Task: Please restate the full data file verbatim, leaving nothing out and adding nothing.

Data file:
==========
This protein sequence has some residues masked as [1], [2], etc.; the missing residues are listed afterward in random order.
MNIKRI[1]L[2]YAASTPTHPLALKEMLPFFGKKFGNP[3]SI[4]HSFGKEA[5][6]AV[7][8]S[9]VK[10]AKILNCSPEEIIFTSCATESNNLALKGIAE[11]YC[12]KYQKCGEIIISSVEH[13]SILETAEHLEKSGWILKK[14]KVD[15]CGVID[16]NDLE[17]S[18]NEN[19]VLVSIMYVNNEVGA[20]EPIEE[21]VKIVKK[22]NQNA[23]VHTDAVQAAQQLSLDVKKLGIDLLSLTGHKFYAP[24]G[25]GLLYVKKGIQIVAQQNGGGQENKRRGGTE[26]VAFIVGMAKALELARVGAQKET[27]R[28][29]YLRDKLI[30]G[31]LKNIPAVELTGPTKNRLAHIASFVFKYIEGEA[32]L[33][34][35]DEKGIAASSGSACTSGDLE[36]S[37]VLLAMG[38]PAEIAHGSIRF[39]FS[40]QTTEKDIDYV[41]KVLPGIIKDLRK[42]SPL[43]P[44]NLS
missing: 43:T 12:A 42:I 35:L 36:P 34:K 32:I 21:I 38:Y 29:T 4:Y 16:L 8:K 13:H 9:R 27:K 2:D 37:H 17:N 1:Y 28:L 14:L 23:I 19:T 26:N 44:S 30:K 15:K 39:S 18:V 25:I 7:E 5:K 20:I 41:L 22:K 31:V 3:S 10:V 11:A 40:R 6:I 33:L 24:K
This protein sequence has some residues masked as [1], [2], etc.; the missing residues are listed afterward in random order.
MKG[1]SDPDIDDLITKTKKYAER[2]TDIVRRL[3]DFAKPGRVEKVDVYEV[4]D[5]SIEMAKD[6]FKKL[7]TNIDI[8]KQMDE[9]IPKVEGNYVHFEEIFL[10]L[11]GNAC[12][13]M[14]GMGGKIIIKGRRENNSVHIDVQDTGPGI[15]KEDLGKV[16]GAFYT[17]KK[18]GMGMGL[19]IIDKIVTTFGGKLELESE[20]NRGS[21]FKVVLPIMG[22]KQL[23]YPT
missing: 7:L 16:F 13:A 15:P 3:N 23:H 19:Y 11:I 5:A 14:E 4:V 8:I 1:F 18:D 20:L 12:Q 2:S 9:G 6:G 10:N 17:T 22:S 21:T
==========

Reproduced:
This protein sequence has some residues masked as [1], [2], etc.; the missing residues are listed afterward in random order.
MNIKRI[1]L[2]YAASTPTHPLALKEMLPFFGKKFGNP[3]SI[4]HSFGKEA[5][6]AV[7][8]S[9]VK[10]AKILNCSPEEIIFTSCATESNNLALKGIAE[11]YC[12]KYQKCGEIIISSVEH[13]SILETAEHLEKSGWILKK[14]KVD[15]CGVID[16]NDLE[17]S[18]NEN[19]VLVSIMYVNNEVGA[20]EPIEE[21]VKIVKK[22]NQNA[23]VHTDAVQAAQQLSLDVKKLGIDLLSLTGHKFYAP[24]G[25]GLLYVKKGIQIVAQQNGGGQENKRRGGTE[26]VAFIVGMAKALELARVGAQKET[27]R[28][29]YLRDKLI[30]G[31]LKNIPAVELTGPTKNRLAHIASFVFKYIEGEA[32]L[33][34][35]DEKGIAASSGSACTSGDLE[36]S[37]VLLAMG[38]PAEIAHGSIRF[39]FS[40]QTTEKDIDYV[41]KVLPGIIKDLRK[42]SPL[43]P[44]NLS
missing: 43:T 12:A 42:I 35:L 36:P 34:K 32:I 21:I 38:Y 29:T 4:Y 16:L 8:K 13:H 9:R 27:K 2:D 37:H 17:N 1:Y 28:L 14:L 23:I 19:T 26:N 44:S 30:K 15:K 39:S 18:V 25:I 7:E 5:K 20:I 41:L 22:K 31:V 3:S 10:V 11:A 40:R 6:I 33:L 24:K
This protein sequence has some residues masked as [1], [2], etc.; the missing residues are listed afterward in random order.
MKG[1]SDPDIDDLITKTKKYAER[2]TDIVRRL[3]DFAKPGRVEKVDVYEV[4]D[5]SIEMAKD[6]FKKL[7]TNIDI[8]KQMDE[9]IPKVEGNYVHFEEIFL[10]L[11]GNAC[12][13]M[14]GMGGKIIIKGRRENNSVHIDVQDTGPGI[15]KEDLGKV[16]GAFYT[17]KK[18]GMGMGL[19]IIDKIVTTFGGKLELESE[20]NRGS[21]FKVVLPIMG[22]KQL[23]YPT
missing: 7:L 16:F 13:A 15:P 3:N 23:H 19:Y 11:I 5:A 14:E 4:V 8:I 1:F 18:D 20:L 12:Q 2:S 9:G 6:G 10:N 17:T 22:S 21:T